USA – Algeria Analysis

United States coach Bob Bradley (R) gestures to his players during a 2010 World Cup Group C soccer match against Algeria at Loftus Versfeld stadium in Pretoria June 23, 2010.  REUTERS/Alessandro Bianchi (SOUTH AFRICA - Tags: SPORT SOCCER WORLD CUP)

Soccer managers, unlike football, baseball, or basketball coaches, do not have meticulous control over their team’s minute to minute performance. All they can do is place their players in positions to make use of their talents.

Here is FFG’s take on how Bob Bradley did in that respect, and though one of his choices may not have worked wonders, the manager comes off smelling like a rose.

Why Jonathan Bornstein instead of Oguchi Onyewu/Carlos Bocanegra?

In a word, speed. Since Algeria terrorized Slovenia and England down both flanks, Bradley must have thought that Bocanegra’s lack of pace and Onyewu’s prior mental mistakes would lead to an Algeria goal.

Even though Bornstein looked like he was about to throw-up during the national anthem (a sentiment I and many other fans shared), he was quite solid. Chivas USA’s left back has rarely had a terrible 90 minutes through and through, but he always seems to make one howler per match. Fortunately, there were no such moments today.

Bocanegra moved seamlessly to center back and may have been the man of the match. His presence calmed DeMerit, and Captain America always seemed to be present when a teammate made a mistake.

Why Herculez Gomez instead of Edson Buddle?

This is the one decision that puzzles FFG. While the striker didn’t have a poor game, he was used out of position. With Jozy Altidore constantly dropping towards the midfield, Gomez was asked to be the target forward. Using that tactic, Edson Buddle seems to be the better choice as a starter. Then again, Buddle did not look particularly sharp as a substitute and Gomez put himself in good positions when the ball was played to his feet. Perhaps during practice Bradley noticed that Buddle has finally lost his Midas touch.

Why Benny Feilhaber instead of Stuart Holden?

Feilhaber looked horrible in his pre-World Cup appearance against Turkey, and heading into the tournament FFG fully expected Holden to be the first midfielder off the bench.

However, Feilhaber was decent against Slovenia and a world beater today. He was inspirational from the moment he came on, whether at left or center midfield. When Michael Bradley started to fade, Feilhaber even picked up the defensive intensity.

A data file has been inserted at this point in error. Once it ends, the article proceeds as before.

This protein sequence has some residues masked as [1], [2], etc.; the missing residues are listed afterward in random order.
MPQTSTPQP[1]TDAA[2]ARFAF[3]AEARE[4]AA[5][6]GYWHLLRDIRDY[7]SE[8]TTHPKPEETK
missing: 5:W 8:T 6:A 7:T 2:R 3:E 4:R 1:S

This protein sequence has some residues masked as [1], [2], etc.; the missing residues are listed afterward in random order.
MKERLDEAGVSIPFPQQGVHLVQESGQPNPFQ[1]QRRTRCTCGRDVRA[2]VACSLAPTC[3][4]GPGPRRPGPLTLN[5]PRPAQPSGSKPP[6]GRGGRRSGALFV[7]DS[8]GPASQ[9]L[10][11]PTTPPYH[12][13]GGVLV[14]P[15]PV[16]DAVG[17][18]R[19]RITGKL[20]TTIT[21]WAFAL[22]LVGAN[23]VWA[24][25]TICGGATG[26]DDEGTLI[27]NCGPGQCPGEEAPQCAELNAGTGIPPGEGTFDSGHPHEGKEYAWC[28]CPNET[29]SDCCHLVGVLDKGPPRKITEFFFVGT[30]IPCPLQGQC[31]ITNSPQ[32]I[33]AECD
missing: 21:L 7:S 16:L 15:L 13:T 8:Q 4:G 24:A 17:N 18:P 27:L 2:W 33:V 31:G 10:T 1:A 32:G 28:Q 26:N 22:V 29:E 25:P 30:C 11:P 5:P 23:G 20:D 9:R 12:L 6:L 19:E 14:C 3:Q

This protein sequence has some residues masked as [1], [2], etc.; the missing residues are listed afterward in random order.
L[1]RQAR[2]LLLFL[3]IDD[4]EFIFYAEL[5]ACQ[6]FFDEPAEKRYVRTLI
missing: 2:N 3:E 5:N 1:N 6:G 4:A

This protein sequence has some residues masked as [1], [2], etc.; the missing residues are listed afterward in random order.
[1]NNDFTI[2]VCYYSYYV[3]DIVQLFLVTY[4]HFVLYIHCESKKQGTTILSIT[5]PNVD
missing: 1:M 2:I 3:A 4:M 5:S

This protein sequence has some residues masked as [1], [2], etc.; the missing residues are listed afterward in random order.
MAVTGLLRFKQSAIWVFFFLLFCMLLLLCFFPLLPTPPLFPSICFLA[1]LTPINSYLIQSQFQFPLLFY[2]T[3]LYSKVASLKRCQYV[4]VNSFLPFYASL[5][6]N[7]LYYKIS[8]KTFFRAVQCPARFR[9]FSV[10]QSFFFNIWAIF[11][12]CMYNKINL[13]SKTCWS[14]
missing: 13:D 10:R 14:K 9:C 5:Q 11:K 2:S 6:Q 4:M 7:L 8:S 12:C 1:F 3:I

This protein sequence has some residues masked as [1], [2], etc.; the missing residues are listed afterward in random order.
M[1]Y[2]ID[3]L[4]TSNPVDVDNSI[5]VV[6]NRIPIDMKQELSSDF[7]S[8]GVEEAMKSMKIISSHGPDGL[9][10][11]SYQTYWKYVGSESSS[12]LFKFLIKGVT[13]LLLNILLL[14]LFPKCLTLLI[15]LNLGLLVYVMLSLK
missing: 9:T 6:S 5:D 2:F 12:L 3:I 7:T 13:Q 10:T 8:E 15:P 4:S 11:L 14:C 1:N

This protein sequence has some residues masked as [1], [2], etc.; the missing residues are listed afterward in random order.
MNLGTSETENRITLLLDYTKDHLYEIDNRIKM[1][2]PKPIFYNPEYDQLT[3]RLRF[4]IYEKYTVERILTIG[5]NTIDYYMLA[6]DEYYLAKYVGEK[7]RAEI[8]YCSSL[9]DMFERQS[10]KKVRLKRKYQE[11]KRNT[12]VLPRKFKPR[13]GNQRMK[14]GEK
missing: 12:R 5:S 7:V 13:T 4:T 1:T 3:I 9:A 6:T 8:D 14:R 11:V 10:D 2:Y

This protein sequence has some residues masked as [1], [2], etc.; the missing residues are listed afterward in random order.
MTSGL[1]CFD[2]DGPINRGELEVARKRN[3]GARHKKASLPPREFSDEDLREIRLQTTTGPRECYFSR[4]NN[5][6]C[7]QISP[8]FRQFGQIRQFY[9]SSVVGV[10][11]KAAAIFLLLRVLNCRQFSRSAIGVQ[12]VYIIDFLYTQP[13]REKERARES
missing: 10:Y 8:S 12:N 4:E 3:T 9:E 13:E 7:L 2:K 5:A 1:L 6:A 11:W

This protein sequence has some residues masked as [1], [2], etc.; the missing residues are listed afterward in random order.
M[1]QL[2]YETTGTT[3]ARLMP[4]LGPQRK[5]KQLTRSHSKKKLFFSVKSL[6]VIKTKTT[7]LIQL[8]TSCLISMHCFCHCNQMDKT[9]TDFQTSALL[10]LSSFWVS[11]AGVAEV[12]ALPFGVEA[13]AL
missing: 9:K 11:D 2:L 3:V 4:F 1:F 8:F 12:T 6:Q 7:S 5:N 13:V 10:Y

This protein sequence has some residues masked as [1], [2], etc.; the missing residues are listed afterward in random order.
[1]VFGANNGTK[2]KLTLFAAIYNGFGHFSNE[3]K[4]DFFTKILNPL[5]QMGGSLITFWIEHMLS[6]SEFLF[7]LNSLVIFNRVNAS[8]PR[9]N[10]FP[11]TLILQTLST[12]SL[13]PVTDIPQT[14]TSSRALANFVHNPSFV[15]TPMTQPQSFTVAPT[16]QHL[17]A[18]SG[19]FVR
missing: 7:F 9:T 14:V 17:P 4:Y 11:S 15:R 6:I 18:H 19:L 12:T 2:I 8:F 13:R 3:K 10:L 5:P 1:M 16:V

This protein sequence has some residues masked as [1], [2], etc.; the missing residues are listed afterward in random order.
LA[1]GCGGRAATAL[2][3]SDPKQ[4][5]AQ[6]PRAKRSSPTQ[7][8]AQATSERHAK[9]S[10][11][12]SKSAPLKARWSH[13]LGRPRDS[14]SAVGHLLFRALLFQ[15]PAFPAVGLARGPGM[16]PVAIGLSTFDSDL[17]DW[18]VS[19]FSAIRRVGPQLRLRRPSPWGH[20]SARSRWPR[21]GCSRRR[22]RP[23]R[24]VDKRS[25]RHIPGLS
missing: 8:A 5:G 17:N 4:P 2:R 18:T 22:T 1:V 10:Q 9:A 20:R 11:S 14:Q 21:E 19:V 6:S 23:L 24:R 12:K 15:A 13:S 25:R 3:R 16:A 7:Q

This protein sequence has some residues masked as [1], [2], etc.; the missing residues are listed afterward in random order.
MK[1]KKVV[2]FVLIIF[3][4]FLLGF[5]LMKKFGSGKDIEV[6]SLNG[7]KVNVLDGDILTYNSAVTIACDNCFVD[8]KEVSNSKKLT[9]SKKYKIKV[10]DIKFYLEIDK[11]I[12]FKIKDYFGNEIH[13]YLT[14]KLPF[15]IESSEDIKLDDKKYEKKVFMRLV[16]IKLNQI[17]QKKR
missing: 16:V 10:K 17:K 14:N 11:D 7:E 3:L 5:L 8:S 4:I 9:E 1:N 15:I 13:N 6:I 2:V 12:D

USA's formation to start the second half

USA's formation to start the 2nd half

Bradley the Elder deserves credit for getting the most out of the Brazilian-born midfielder.

What formation was the US playing in the second half?

As the half began, they stayed in their 4-4-2, with two slight changes. Feilhaber almost played alongside Bradley in attack (retreating to the wing when Algeria had possession) and Bornstein ventured much higher than he had earlier.

Once Buddle and Beasley were on, the formation essentially became a 3-4-3, though the US was still using a four-man line in defense, with Beasley covering left back. In each case, the changes were a success, as the Americans continued to threaten Algeria’s net.

USA's formation once all the subs were used

Why did it take so long to score?

The gringos were not particularly clinical in the final third. Dempsey and Buddle were the worst offenders (not to take anything away from Dempsey, he was outstanding for the most part). Dempsey missed an open net (57th) and Buddle decided to pass to the goalkeeper instead of Altidore (89th).

Also, a number of US shots went straight at goalkeeper Rais M’Bolhi, who managed to hold onto all but one.

What happened on the goal?

Um, Algeria finally decided to go forward. That’s what.

Gringos, what do you think? Did Bob Bradley have a good game? Will the gringos be able to get away with poor finishing in the knockout round? Will Stuart Holden’s lack of playing time force him to seek a new career as a male model?

Update: USA will face Ghana on Saturday at 2:00 EST.

4 Comments Post a Comment
  1. Rupert J Pelfrey says:

    Great Analysis!

    The commentators were saying something about yellow cards being wiped for the finals– does that mean the knockout rounds?

    • Blake Owen says:

      Yellow cards continue until the quarter finals, ie if you pick up two yellow cards from your opening game to the quarter finals, you miss the next game.

      Once the semifinals begin, all yellow card tallies are expunged. This was done so no one would miss the final due to multiple-game yellow card accumulation.

      Players can still miss the final if they pick up a red or two yellows in a semi.

  2. bensten says:

    Was a little dissappionted with Edu in the first half. Seemed to turn the ball over a lot. I thought Bradley junior had a solid game. He was a little more aggressive pushing up at times than normal, but it’s what had to be done.

    Cautiously optimistic about our “quadrant” in the knockouts: Ghana then Uruguay/Korea? This is starting to feel doable, but it will take brilliance and focus from head to toe.

    We can discuss this and more in next podcast!

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